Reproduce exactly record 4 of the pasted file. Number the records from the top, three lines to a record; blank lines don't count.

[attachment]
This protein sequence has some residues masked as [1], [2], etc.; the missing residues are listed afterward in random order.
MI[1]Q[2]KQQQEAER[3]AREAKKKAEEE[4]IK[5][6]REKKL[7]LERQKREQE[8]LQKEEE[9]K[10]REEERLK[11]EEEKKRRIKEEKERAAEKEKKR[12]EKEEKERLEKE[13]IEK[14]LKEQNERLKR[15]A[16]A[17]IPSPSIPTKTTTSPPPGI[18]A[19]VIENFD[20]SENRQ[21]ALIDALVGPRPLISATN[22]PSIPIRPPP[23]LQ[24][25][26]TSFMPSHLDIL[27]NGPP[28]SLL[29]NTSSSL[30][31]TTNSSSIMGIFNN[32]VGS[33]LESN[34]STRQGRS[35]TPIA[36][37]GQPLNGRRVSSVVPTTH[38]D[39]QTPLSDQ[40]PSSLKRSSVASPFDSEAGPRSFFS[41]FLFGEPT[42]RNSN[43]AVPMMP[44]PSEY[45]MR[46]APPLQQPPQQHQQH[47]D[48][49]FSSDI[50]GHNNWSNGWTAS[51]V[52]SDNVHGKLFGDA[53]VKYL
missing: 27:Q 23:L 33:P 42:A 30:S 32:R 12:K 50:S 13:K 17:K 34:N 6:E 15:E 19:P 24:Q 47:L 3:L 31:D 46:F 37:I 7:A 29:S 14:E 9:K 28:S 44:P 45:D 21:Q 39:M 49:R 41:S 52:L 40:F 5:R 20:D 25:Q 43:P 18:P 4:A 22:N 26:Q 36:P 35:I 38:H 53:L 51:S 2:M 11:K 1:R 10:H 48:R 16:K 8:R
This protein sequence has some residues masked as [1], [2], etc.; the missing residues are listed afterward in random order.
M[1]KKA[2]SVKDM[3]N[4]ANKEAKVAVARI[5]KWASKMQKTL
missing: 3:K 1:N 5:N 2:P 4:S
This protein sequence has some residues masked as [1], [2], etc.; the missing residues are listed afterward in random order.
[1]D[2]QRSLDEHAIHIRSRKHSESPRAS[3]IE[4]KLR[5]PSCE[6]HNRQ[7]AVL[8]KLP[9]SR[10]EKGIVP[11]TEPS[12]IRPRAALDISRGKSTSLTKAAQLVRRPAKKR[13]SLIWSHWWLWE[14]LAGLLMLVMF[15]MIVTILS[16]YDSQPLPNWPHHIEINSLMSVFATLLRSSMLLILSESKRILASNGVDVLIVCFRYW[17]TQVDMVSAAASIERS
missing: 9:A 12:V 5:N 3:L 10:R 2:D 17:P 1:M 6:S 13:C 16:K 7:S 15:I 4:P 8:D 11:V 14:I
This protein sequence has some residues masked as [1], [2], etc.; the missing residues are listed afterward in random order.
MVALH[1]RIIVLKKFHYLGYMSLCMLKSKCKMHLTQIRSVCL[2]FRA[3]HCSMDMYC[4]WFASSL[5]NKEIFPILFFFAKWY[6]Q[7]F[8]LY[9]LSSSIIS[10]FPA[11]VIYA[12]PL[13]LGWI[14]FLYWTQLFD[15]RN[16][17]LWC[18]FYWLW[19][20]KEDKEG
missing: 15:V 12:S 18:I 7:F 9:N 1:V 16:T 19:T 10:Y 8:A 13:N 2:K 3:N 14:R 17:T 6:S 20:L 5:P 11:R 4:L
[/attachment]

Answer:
This protein sequence has some residues masked as [1], [2], etc.; the missing residues are listed afterward in random order.
MVALH[1]RIIVLKKFHYLGYMSLCMLKSKCKMHLTQIRSVCL[2]FRA[3]HCSMDMYC[4]WFASSL[5]NKEIFPILFFFAKWY[6]Q[7]F[8]LY[9]LSSSIIS[10]FPA[11]VIYA[12]PL[13]LGWI[14]FLYWTQLFD[15]RN[16][17]LWC[18]FYWLW[19][20]KEDKEG
missing: 15:V 12:S 18:I 7:F 9:N 1:V 16:T 19:T 10:Y 8:A 13:N 2:K 3:N 14:R 17:T 6:S 20:L 5:P 11:R 4:L